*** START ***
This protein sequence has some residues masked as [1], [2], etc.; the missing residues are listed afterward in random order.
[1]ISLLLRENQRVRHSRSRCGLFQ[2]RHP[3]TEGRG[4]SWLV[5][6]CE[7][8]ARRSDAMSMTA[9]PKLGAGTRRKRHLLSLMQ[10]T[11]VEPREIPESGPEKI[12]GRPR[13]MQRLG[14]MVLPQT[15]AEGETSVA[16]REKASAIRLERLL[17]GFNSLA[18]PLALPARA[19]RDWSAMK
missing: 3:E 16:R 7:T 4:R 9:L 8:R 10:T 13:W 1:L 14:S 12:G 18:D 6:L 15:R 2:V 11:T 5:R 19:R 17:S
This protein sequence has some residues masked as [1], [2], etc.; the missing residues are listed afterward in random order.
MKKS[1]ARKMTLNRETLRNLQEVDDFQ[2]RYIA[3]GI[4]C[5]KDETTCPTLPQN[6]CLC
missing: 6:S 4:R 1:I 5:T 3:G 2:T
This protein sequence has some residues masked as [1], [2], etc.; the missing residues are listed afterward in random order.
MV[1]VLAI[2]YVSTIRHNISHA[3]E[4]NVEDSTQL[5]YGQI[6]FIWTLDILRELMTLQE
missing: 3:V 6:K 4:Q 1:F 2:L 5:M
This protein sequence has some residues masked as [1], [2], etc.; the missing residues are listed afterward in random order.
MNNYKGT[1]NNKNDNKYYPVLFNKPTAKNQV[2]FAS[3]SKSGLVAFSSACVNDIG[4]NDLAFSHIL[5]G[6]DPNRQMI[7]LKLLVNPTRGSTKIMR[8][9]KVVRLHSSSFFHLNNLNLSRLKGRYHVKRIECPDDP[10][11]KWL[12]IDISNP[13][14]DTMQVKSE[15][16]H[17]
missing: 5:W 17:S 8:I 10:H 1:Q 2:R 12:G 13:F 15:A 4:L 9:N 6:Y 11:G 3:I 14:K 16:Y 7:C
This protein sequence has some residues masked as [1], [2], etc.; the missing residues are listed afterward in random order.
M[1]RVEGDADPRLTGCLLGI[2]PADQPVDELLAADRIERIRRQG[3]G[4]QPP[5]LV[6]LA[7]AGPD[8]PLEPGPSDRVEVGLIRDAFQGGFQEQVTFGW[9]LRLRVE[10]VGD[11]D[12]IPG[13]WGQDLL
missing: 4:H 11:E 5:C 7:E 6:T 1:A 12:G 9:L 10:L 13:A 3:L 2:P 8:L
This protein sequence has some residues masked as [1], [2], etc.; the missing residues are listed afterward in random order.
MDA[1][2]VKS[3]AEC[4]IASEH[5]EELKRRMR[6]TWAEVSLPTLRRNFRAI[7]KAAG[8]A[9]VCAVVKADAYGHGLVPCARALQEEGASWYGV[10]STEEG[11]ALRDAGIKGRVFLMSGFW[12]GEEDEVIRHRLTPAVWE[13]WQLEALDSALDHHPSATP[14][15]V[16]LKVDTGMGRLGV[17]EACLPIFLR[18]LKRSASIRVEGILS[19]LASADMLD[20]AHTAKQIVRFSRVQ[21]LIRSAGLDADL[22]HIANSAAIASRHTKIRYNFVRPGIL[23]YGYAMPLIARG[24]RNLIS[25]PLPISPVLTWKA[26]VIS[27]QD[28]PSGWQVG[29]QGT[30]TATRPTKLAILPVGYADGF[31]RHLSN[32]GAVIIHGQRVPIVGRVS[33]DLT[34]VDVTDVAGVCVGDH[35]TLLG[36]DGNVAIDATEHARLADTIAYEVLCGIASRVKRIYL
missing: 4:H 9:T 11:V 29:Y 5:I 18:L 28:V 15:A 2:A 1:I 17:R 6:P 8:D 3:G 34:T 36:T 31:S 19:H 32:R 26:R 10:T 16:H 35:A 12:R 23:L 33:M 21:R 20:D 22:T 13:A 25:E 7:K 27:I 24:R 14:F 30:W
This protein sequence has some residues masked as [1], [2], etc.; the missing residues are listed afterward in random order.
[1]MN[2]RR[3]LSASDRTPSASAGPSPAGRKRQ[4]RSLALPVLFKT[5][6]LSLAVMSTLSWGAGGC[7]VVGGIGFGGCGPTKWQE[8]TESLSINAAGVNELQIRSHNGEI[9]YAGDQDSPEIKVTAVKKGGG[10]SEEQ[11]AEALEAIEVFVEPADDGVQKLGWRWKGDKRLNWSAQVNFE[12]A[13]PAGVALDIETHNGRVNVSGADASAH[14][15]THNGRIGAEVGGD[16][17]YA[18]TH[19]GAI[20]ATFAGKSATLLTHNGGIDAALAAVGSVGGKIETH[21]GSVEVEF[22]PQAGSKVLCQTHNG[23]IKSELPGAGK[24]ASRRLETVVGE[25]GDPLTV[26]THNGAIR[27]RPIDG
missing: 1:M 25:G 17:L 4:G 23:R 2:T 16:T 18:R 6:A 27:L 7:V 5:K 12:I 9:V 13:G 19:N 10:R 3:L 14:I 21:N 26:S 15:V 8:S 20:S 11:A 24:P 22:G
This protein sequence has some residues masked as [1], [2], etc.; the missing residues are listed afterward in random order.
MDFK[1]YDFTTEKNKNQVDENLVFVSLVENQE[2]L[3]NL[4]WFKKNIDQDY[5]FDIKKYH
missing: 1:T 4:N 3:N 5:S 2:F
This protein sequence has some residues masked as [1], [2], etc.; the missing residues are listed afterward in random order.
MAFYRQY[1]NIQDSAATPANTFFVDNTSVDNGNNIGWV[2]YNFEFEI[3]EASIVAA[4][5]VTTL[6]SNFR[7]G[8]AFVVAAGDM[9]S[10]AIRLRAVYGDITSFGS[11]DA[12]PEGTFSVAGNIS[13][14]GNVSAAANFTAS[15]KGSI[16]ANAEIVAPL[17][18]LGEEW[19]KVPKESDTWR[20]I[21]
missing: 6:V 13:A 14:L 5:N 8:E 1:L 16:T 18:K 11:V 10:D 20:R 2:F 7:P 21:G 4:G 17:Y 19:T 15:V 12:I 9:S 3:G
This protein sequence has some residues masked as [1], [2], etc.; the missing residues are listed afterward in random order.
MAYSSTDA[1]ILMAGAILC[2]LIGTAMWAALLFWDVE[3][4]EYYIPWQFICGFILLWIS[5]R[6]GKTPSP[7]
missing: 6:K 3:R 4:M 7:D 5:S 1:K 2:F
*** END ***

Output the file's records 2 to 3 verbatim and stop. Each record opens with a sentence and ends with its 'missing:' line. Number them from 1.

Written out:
This protein sequence has some residues masked as [1], [2], etc.; the missing residues are listed afterward in random order.
MKKS[1]ARKMTLNRETLRNLQEVDDFQ[2]RYIA[3]GI[4]C[5]KDETTCPTLPQN[6]CLC
missing: 6:S 4:R 1:I 5:T 3:G 2:T
This protein sequence has some residues masked as [1], [2], etc.; the missing residues are listed afterward in random order.
MV[1]VLAI[2]YVSTIRHNISHA[3]E[4]NVEDSTQL[5]YGQI[6]FIWTLDILRELMTLQE
missing: 3:V 6:K 4:Q 1:F 2:L 5:M